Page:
We observed the radio and X-ray source G359.23-0.82, also known as "the Mouse", with XMM-Newton. The X-ray image of this object shows a point-like source at the Mouse's "head", accompanied by a "tail" that extends for about 40″ westward. The morphology is consistent with that observed recently with Chandra [Gaensler, B.M., van der Swaluw, E., Camilo, F., et al. The Mouse that soared: high resolution X-ray imaging of the pulsar-powered bow shock G359.23-0.82, ApJ 616, 383-402, 2004]. The spectrum of the head can be described by a power-law model with a photon index Γ ≃ 1.9. These results confirm that the Mouse is a bow-shock pulsar wind nebula (PWN) powered by PSR J1747-2958. We found that the hydrogen column density toward the Mouse, N H = (2.60 ± 0.09) × 10 22 cm -2 , is 20%-40% lower than those toward two serendipitously detected X-ray bursters, SLX 1744-299 and SLX 1744-300. At a plausible distance of 5 kpc, the X-ray luminosity of the Mouse, L(0.5-10 keV) = 3.7 × 10 34 erg s -1 , is 1.5% of the pulsar's spin-down luminosity. We detected a Type I X-ray burst from SLX 1744-300 and found a possible decrease of N H and persistent luminosity for this source, in comparison with those observed with ROSAT in 1992.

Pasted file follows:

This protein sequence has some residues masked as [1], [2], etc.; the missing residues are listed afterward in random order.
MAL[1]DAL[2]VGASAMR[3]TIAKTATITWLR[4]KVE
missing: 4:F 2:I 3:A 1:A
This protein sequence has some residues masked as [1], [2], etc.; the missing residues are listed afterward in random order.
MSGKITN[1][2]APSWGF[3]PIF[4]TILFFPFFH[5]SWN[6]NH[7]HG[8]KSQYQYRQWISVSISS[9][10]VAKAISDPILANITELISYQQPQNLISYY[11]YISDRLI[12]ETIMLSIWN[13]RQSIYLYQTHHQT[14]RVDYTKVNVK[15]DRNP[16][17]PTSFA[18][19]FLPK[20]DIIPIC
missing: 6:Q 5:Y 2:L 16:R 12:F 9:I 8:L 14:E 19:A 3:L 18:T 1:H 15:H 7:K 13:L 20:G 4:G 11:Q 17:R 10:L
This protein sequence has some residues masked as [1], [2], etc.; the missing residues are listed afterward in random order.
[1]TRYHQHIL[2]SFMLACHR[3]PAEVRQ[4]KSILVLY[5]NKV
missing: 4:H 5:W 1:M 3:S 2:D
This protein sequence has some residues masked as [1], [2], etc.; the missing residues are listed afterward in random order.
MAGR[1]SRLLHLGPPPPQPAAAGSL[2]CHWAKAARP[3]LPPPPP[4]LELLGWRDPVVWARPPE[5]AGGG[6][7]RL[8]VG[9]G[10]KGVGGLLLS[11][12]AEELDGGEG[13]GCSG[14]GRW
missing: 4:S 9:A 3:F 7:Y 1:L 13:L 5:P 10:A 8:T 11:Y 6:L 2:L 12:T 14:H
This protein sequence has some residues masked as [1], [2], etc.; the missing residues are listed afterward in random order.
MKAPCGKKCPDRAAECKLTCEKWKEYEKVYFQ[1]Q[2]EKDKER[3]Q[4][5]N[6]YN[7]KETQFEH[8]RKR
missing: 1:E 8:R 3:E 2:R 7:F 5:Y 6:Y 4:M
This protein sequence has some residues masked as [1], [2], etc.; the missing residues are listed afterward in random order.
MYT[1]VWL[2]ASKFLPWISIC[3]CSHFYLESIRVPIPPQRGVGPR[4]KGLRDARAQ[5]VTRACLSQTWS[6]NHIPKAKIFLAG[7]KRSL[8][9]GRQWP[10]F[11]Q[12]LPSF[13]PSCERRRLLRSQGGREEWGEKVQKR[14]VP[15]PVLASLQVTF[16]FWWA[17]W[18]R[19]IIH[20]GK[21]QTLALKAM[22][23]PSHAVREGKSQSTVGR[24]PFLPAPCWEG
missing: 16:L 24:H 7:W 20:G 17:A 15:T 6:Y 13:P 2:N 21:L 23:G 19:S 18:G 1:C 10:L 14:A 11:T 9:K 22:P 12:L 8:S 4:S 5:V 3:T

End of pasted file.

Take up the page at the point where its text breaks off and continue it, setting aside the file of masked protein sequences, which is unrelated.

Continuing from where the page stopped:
All Science Journal Classification (ASJC) codes
- Aerospace Engineering
- Astronomy and Astrophysics
- Atmospheric Science
- Space and Planetary Science
- Earth and Planetary Sciences(all)